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F Wayne Simmonds – The decision to take a one-year deal came with mixed results for Simmonds. While he landed more than he would have on a multi-year contract, he didn’t rebound like he or New Jersey hoped for and didn’t improve upon being moved to Buffalo. While he’s only 32, he has shown signs of slowing down considerably the last couple of years and should now be looked at as more of a depth player than the top-six option he has been for most of his career. He should still have no difficulty landing a contract this offseason, but it will be much cheaper than the $5M he made this season.
F Jimmy Vesey– Last summer’s trade to the Sabres didn’t kick-start his offense. Instead, his production took a nosedive as his nine goals and 20 points were both career lows; even had the pandemic not hit, that still likely would have been the case. Instead of entering the market as a possible second liner, he’s going to have to seek out an opportunity where he can play on an offensive-minded third line and hope to play his way up the lineup. At 27, there should be a fair bit of interest, but the flattened cap may limit his chances of beating his $2.35M salary from this season.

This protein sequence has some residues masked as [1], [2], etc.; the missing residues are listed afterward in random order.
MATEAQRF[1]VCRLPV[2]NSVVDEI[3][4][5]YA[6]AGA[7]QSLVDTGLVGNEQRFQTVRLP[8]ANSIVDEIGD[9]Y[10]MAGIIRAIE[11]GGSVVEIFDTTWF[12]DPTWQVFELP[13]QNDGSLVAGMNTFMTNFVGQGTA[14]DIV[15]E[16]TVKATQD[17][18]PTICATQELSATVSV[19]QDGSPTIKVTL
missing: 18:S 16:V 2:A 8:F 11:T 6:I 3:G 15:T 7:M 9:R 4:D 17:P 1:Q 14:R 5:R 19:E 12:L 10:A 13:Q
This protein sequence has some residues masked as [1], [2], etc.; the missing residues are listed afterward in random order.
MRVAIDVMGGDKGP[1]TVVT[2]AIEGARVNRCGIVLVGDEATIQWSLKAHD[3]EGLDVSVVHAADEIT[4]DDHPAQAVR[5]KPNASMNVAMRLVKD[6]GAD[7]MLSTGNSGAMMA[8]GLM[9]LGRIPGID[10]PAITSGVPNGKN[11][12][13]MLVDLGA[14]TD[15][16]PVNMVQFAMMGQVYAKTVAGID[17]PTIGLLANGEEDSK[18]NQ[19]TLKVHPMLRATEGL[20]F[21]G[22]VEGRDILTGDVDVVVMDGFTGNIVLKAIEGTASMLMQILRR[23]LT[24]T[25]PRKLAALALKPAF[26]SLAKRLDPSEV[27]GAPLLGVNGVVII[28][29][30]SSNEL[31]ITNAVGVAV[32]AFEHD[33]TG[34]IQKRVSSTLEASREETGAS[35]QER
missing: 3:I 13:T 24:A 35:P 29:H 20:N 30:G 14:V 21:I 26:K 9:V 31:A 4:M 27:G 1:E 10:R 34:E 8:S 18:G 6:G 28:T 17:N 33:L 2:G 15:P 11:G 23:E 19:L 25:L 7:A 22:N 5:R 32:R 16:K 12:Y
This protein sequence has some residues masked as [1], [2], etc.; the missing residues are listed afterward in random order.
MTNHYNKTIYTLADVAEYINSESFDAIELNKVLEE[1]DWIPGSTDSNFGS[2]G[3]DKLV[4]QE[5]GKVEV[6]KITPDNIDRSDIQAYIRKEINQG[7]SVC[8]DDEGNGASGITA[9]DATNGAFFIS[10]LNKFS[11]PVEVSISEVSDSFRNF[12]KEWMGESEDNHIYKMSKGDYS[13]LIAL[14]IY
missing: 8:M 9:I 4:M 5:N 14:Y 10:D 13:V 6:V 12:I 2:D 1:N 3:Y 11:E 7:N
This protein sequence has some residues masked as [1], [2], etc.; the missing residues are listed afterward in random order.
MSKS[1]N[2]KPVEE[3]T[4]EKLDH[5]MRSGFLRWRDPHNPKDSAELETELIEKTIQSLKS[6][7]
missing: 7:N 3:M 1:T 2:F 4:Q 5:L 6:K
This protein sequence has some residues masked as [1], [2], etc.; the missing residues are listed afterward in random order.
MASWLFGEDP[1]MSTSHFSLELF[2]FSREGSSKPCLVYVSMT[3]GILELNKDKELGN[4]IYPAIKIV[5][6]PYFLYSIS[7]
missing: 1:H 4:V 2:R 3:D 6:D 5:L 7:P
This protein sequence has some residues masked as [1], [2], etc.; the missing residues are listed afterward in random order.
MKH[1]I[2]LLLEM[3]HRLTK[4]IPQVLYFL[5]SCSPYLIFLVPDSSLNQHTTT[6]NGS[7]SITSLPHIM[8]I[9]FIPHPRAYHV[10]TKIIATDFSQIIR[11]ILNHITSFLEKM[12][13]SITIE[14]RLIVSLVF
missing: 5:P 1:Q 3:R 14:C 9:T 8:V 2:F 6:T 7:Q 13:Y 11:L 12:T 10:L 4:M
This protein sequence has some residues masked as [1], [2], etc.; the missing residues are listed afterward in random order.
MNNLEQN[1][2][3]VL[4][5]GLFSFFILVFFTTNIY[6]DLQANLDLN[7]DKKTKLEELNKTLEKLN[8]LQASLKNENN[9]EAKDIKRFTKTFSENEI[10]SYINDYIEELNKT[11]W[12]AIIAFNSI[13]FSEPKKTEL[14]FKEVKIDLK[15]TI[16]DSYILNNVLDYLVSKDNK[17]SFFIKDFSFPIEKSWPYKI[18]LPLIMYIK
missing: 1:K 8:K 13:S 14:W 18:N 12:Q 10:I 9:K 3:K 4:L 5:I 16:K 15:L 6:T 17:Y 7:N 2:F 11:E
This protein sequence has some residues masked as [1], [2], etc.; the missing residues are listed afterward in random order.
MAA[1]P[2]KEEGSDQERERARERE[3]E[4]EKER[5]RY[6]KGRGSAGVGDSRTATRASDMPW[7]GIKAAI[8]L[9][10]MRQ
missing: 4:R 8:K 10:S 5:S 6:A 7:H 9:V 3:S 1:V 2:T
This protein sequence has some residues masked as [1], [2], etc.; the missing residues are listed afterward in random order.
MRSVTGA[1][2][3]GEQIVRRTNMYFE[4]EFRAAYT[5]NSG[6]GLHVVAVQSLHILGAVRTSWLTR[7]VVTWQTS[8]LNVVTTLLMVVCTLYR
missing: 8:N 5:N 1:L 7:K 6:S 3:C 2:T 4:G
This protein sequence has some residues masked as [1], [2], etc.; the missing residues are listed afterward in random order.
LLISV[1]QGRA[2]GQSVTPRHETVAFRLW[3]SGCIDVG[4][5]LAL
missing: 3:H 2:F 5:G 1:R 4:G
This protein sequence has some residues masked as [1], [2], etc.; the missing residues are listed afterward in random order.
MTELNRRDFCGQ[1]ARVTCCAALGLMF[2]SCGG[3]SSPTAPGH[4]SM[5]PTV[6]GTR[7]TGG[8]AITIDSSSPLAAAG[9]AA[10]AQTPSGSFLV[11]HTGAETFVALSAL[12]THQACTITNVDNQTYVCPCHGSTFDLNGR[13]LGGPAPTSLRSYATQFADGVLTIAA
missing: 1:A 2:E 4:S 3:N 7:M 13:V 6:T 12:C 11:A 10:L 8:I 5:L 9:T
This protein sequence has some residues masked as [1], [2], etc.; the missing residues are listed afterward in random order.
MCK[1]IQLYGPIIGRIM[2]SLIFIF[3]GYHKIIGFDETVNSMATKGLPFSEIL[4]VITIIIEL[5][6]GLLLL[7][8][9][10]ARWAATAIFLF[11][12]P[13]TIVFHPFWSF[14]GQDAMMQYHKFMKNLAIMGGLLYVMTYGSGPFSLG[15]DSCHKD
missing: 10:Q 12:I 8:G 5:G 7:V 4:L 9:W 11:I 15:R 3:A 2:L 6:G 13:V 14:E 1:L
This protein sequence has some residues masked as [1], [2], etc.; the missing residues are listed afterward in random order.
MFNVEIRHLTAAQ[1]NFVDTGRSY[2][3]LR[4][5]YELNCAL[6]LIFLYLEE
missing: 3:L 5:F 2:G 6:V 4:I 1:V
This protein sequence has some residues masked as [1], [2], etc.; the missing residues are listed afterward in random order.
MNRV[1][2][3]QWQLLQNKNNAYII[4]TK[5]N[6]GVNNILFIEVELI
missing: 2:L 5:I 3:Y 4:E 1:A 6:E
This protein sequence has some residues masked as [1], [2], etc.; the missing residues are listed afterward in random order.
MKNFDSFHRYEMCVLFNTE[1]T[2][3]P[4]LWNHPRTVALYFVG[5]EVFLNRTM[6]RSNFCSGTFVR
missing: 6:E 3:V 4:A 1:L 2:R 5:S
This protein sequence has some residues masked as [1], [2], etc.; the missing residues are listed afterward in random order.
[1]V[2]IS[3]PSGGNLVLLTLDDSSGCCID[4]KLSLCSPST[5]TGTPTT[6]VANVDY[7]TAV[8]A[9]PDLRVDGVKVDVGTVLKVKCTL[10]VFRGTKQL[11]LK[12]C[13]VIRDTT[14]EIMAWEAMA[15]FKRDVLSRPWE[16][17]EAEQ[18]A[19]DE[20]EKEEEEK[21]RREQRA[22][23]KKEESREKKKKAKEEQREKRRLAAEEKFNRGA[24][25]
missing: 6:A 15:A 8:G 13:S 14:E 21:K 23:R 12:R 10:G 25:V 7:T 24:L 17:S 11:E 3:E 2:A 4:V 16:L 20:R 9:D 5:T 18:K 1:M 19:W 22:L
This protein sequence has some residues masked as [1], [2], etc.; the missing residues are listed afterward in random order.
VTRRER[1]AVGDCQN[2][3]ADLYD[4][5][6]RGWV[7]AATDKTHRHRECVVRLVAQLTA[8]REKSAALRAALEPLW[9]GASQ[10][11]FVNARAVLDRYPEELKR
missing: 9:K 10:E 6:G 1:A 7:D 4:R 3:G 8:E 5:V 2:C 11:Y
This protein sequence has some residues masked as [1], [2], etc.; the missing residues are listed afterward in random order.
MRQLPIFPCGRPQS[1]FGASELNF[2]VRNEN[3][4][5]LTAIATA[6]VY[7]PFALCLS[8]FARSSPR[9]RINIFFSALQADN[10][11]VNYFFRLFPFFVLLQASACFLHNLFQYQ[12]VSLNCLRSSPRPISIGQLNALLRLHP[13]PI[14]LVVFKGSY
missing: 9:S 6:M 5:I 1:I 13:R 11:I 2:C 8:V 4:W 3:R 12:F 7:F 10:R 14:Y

Free-agent focus: Who stays, who goes for San Jose Sharks?
The Sharks have to make decisions on several key free agents this offseason, including Kevin Labanc, Antti Suomela, Joe Thornton, Melker Karlsson and Aaron Dell.F Kevin Labanc – The only significant restricted free agent the team needs to sign is Labanc, who surprised quite a few people when he signed a one-year, $1M bargain contract last offseason with many expecting he took a low deal with the assumption he would be rewarded with a long-term deal the following year. We’ll see if that’s the case, but Labanc’s production didn’t jump off the charts like many had hoped.